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PLATINUM, FUEL CELLS, AND FUTURE ROAD TRANSPORT
Borgwardt*, R H. PLATINUM, FUEL CELLS, AND FUTURE ROAD TRANSPORT. TRANSPORTATION RESEARCH. Pergamon/Elsevier, Part D 6(3):199-207, (2001).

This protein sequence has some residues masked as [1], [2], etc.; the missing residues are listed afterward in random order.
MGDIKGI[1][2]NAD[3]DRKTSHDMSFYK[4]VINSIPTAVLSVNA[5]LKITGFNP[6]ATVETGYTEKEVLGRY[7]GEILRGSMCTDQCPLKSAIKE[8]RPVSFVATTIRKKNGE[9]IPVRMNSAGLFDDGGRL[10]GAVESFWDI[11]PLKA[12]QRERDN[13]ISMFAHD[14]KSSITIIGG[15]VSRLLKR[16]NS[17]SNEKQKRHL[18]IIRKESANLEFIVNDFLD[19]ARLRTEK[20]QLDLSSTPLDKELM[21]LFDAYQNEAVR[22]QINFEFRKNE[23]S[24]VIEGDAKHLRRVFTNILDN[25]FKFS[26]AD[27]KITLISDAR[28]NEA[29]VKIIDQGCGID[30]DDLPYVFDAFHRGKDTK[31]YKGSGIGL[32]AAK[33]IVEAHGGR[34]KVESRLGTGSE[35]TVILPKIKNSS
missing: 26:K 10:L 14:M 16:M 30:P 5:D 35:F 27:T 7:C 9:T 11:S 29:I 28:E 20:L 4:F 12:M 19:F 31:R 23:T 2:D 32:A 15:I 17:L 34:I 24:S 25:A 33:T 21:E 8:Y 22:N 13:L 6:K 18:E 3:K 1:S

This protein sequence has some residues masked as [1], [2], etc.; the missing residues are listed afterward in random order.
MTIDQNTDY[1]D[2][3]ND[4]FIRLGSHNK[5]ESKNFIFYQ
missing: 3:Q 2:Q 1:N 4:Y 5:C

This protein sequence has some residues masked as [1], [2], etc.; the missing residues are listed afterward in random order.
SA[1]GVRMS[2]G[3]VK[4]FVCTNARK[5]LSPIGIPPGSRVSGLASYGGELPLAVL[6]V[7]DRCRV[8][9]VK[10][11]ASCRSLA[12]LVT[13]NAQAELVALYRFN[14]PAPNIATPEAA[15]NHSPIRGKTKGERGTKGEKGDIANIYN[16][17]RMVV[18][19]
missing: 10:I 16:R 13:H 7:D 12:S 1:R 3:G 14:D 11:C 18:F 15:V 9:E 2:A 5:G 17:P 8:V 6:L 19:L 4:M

A vehicle powered by a fuel cell will emit virtually no air polution and, depending on fuel choice, can substantially improve fuel economy above that of current technology. Those attributes are complementary to issues of increasing national importance including the effects of transportation on the environment, energy security, and global climate change. From the national perspective, the full benfits offered bu fuel cell vehicles will be achieved only if a large fraction of the existing fleet are replaced with the new technology. The magnitude of the benefit to the Nation will, in addition, depend on the amount of time required for that transition to be completed. This paper examines the constraints on the displacement rate imposed by the limited availability of platinum needed as a component of fuel cells. It concludes that a transition period as short as 31 years is not feasible. Under the most favorable circumstances, a complete transition of the U.S. fleet to this new technology would require about 66 years and 10,800 net metric tons of platinum. Platinum demand for the U.S. auto industry alone would amount to 48% of world production during much of that transition period. The effect of that demand on the price of platinum would add to the the problem of reducing vehicle cost to a competitive range. If U.S. platinum consumption were to remain at its current level of 16% of annual world production, fleet conversion would require 146 years. These resultds imply that, without alternative catalysts, fuel cells alone cannot adequately address the issues facing the current system of road transport.